Bokura no Hentai: Fumiko Fumi

You guys, I am reading so many books! It is getting a bit ridiculous and also, why did I come all the way to Japan if all I’m going to do is read books? But the majority of the reading is happening in the train. I always forget how much reading I get done in this country. Back when I was working a real job in a real office, I was reading several books of one sort or another every week. Because that commute equals a lot of time, and for me, a lot of time equals a lot of books. So I guess this little maze of logic excuses my habit of frequenting bookstores and spending far too much money on books? Let’s just agree that it does and move on.

On one such excessive spending trip at the bookstore where I find all the interesting things, I found this interesting thing. Bokura no Hentai, or “Our Perversion”, with the tantalizing tagline “Yuri? BL?”. So is this girl-on-girl or boy-on-boy? Um, yes. I do want to know that answer. Mostly, I want to know how that ends up even being a question. So into the shopping basket this one went.

The answer (which is not in any way spoilerrific) is neither. Which is okay, since the road to neither is pretty interesting. Three junior high school boys meet up dressed as girls. Because, as it turns out, they all have their own, degrees of disturbing reasons for cross-dressing. Marika/Yuta is genuinely transgendered, while Paro/Tamura and Yui/Ryo have their own (sad) reasons for dressing up like girls. Those reasons come out in the story in pretty natural and important ways so I won’t out anyone here. But I will say that those reasons are not upbeat in any way. Basically, you should be prepared for some sad times going forward. (Also, no spoilers this time, but you know I am going to be talking about all these sad times in the next books, so get ready!)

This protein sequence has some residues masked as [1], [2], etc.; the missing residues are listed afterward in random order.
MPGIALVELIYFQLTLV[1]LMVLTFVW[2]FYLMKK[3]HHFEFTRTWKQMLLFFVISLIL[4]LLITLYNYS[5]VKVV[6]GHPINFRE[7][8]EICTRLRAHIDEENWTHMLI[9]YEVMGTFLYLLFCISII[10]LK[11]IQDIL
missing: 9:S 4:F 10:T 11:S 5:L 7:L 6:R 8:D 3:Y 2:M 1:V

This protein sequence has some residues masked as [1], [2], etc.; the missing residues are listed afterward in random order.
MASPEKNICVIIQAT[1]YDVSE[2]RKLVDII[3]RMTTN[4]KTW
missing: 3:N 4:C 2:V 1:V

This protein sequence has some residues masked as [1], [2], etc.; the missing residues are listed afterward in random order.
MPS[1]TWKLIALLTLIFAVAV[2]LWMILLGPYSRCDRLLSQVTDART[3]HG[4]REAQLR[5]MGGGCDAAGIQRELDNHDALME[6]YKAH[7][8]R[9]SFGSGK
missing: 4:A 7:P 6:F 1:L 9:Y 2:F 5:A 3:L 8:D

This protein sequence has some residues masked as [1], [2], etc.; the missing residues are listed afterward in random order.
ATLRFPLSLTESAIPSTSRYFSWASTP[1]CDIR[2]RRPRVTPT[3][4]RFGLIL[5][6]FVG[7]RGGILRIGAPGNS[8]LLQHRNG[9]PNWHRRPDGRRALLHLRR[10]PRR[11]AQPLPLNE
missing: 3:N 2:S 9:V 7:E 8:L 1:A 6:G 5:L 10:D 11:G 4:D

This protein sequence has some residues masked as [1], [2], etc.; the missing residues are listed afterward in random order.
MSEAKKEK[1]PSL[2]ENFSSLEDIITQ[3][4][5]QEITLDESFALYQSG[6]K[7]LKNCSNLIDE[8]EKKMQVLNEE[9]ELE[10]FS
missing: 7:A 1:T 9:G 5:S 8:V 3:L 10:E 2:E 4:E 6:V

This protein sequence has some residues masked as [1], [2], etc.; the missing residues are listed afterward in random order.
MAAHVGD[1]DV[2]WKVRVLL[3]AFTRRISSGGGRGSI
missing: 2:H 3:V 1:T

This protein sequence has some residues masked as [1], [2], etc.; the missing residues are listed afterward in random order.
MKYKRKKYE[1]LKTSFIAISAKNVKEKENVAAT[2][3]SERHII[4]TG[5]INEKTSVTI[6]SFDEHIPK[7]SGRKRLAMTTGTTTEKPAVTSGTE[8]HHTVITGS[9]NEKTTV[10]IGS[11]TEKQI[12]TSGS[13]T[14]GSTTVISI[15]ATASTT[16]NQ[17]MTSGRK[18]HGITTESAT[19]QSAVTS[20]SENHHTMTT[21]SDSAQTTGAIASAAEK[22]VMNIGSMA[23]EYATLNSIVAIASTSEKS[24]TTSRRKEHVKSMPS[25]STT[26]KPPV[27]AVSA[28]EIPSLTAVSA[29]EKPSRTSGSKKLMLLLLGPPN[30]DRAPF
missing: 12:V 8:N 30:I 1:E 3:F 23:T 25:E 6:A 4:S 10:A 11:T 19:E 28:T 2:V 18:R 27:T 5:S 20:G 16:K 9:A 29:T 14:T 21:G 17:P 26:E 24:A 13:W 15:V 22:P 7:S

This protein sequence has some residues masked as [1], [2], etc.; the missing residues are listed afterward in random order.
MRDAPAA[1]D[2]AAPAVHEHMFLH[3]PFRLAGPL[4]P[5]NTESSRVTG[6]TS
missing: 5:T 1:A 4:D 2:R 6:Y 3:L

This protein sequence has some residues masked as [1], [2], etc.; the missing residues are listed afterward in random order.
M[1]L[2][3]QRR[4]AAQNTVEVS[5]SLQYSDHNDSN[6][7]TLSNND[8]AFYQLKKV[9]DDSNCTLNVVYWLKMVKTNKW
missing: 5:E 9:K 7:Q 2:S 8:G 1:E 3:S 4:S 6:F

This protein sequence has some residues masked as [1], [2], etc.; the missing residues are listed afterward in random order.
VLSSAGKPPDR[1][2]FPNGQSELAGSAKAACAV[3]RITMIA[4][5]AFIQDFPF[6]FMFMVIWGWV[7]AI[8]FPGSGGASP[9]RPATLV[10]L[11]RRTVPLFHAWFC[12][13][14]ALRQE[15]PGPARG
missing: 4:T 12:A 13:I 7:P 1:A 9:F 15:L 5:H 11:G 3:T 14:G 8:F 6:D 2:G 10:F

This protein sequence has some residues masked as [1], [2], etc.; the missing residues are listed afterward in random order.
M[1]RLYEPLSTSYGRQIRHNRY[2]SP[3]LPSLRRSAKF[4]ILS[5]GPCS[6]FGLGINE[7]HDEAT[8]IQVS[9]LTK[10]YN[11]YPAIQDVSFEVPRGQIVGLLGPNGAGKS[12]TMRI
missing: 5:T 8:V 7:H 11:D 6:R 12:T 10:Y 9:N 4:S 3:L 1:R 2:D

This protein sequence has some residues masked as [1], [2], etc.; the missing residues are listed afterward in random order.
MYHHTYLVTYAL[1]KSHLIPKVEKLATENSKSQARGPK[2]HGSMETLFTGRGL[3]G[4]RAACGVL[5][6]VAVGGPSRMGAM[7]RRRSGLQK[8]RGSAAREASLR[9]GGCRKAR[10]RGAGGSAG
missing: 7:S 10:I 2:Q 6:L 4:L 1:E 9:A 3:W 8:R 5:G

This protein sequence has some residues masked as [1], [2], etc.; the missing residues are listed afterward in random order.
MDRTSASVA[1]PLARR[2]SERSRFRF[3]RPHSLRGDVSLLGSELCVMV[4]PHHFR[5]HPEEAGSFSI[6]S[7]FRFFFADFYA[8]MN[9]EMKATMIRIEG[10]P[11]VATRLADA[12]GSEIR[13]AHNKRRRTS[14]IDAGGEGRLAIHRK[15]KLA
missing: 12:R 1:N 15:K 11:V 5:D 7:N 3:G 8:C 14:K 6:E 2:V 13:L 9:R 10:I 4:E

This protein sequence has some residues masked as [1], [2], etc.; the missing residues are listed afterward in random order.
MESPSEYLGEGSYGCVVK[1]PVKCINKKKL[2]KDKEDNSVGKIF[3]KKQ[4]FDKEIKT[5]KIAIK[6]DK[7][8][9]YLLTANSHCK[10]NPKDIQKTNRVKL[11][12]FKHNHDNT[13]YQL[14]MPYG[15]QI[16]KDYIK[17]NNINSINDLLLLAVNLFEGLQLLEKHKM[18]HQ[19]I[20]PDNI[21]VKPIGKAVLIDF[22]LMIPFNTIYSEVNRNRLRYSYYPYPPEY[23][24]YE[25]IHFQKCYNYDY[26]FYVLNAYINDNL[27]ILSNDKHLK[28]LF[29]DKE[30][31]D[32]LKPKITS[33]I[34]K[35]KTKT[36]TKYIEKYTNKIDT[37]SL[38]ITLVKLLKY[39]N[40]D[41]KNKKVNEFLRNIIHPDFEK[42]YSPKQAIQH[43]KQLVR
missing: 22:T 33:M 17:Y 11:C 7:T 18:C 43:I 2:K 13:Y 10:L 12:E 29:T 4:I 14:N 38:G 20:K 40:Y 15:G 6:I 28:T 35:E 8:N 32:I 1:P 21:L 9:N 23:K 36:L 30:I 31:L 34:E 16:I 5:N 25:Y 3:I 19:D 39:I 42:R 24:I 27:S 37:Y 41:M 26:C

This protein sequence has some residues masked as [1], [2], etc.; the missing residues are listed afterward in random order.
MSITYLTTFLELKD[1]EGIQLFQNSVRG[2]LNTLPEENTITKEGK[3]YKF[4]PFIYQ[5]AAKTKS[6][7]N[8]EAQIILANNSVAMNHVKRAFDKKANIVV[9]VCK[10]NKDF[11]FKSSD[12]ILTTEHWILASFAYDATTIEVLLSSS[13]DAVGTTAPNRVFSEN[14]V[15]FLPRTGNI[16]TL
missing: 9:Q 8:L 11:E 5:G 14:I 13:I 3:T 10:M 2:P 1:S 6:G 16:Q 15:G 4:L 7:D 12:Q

The three boys find each other online and meet as a sort of support group for boys who dress like girls. Yui is disdainful and wary, Marika is open and ready to love, and Paro just wants to make things easy for everyone. Their initial discomfort with each other is realistic and so understandable. But they all feel that this meet-up is the only chance they have to express this part of themselves, and so, even though each of them has his own issues and doubts, they continue to meet and create their feminine identities with each other.

I was reminded a lot of Takako Shimura, not just because of the subject matter which obviously brings to mind her genderqueer exploration in Wandering Son, but also the style, which is similarly round and soft. Fumi’s a little more rough and leaving a little more to the imagination, but I wouldn’t be surprised to learn if she had worked as an assistant to Shimura or something, their styles overlap so much. But Fumi tends towards the super minimal in this volume and a rounder, more abstract line than Shimura favours. Still, the overall effect is a definite softening of the edges of this somewhat difficult story.